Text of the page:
Moreover, the relief claimant seeks – admission of documents into evidence that were not offered into evidence during the trial – would not be granted even if the motion pursuant to CPLR 4404 had been timely made. Relief pursuant to CPLR 4404 (b) is a matter within the discretion of the Court (see Matter of Esterle v Dellay, 281 AD2d 722, 724 [3d Dept 2001]; Carney v Carney, 236 AD2d 574 [2d Dept 1997]). Neither claimant’s status as a pro se litigant nor his claimed misperception that his submission of documents to the Assistant Attorney General would be a sufficient tender to the Court to warrant an exercise of discretion in favor of claimant. The Court expressly instructed claimant at trial that neither the claim nor its supporting documents were in evidence, and that claimant would have to offer them into evidence to have them considered as such. Notably, claimant offered a number of documents into evidence, demonstrating his awareness of both the necessity and procedure for offering evidence to the Court. Thus, his failure to offer the records that he had given to the Assistant Attorney General cannot be attributed to a lack of knowledge or “power” on the part of this claimant that persuades the Court to exercise its discretion to grant a motion to set aside the decision and judgment. In addition, even if the Court were to consider the evidence claimant now seeks to put before the Court, the ultimate decision and judgment by this Court would be unaffected because the proffered evidence is not relevant to the issue of whether defendant created or had notice of the dangerous condition that allegedly caused claimant to slip and fall, which the Court found that claimant failed to prove (Smith v State of New York, UID # 2007-038-103, Claim # 107568, DeBow, J. [Apr. 30, 2007]). In other words, even if the Court were to accept these documents and be persuaded by them that claimant did, in fact, slip and fall and sustain injury on December 4, 2002, the claim would nevertheless be dismissed due to claimant’s failure to demonstrate that defendant either created or had actual or constructive notice of the dangerous condition. The fact that the admission of those documents would not change the outcome of the Court’s prior decision further persuades the Court not to exercise its discretion in this instance.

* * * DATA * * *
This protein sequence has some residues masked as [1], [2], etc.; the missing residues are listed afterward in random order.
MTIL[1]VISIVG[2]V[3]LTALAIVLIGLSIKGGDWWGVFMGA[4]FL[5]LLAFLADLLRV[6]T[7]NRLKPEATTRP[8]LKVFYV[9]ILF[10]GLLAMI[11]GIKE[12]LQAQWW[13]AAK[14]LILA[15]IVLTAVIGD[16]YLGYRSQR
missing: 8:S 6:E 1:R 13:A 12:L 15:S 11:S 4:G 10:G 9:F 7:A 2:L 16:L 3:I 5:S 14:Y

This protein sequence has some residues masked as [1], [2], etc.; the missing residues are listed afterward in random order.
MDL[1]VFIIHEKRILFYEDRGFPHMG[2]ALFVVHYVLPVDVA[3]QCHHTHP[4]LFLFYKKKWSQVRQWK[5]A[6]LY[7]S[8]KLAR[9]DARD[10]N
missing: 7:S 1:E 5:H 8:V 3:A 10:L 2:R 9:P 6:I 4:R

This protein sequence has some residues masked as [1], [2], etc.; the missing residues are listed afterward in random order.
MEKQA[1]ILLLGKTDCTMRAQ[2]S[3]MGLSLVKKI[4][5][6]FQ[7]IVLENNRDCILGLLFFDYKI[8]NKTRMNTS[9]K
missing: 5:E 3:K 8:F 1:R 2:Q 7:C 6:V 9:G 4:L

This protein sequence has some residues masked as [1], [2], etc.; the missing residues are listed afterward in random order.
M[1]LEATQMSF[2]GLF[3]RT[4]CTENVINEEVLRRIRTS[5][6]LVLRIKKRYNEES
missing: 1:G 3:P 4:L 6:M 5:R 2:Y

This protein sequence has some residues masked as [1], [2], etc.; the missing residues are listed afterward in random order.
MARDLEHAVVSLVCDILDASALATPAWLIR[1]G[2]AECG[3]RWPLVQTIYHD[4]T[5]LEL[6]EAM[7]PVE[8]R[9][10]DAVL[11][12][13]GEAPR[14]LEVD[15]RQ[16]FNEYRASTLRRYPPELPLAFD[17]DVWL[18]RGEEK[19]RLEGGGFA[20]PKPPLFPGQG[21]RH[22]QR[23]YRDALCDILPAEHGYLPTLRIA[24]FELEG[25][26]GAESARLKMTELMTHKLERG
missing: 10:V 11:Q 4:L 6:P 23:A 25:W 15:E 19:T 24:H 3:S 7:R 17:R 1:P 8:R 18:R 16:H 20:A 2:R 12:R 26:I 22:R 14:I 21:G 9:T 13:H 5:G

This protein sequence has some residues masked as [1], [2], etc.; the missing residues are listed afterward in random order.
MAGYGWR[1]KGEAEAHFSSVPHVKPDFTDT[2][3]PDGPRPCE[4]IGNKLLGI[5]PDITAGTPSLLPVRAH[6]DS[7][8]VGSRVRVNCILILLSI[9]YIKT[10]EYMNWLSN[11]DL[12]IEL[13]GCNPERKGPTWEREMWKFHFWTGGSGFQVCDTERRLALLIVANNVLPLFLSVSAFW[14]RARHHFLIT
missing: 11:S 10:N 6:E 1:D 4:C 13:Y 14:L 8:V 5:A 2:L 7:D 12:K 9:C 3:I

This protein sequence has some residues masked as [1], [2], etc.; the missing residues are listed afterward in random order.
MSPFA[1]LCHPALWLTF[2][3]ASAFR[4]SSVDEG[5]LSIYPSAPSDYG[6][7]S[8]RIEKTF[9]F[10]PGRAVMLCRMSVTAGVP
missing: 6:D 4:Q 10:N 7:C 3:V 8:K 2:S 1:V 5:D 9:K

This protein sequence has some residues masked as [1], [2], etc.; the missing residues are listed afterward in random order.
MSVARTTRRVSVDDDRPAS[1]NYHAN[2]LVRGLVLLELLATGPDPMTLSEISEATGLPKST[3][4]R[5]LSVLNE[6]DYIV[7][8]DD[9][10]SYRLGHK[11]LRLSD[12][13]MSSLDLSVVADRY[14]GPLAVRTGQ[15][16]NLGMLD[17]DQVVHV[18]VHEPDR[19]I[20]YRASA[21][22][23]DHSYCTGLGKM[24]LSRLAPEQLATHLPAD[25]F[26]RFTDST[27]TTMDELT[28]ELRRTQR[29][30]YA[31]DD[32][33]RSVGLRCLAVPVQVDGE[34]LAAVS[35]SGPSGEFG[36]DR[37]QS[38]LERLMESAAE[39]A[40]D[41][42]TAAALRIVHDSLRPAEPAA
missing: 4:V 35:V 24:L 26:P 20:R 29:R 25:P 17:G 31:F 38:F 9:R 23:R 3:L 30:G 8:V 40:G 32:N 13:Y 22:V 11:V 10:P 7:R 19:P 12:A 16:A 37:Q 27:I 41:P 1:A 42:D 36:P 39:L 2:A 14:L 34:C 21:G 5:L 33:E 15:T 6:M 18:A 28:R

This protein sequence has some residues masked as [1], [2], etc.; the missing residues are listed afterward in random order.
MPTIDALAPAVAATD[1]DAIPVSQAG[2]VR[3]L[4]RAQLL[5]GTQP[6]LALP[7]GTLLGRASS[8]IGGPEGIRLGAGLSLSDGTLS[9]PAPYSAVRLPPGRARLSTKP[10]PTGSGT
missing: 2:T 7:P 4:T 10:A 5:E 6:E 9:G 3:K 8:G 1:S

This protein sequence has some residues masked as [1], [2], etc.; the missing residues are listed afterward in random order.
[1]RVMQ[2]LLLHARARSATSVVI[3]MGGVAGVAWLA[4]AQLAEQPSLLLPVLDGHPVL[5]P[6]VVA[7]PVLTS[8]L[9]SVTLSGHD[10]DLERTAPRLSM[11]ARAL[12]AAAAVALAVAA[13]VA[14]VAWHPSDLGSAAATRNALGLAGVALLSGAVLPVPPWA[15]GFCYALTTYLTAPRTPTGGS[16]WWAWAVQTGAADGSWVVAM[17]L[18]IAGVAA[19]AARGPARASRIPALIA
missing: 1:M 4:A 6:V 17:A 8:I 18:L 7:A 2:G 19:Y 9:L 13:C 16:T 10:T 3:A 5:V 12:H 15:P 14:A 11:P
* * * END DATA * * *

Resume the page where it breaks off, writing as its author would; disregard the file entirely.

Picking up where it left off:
The same reasons – the lack of a justifiable excuse for the failure to offer the documents to the Court at trial, and the lack of impact such documents would have upon the ultimate result – persuade the Court not to exercise its “inherent power to vacate its own judgment for sufficient reason and in the interests of substantial justice” (Boyd v Town of N. Elba, 28 AD3d 929, 931 [3d Dept 2006], lv dismissed 7 NY3d 783 [2006] [internal quotes and citations omitted]).

Accordingly, Motion No. M-73609 is DENIED.

August 2, 2007
Albany, New York

Judge of the Court of Claims

Papers considered

(1) Judgment, entered May 22, 2007;

(2) Decision, filed May 15, 2007;

(3) Notice of Motion for Reconsideration of Judgement, dated June 5, 2007;

(4) Affidavit in Support of Bruce Lee Smith, Sr., sworn to June 5, 2007, with exhibits;

(5) Affidavit in Opposition of Michael C. Rizzo, AAG, sworn to June 27, 2007.

[1]. In defendant’s opposition papers to claimant’s motion, defendant assumes that claimant is “seeking to renew and/or reargue the Court’s decision” (Rizzo Affidavit in Opposition, at ¶ 3). While claimant’s motion does not recite any authorizing statutory provision, it cannot be construed as a motion under CPLR 2221 (d) or (e) because CPLR 2221 governs motions to reargue or renew a prior motion, and not a trial decision (see Tafari v State of New York, UID # 2005-019-591, Claim No.102137, Motion No. M-70997, Lebous, J. [Dec. 22, 2005]).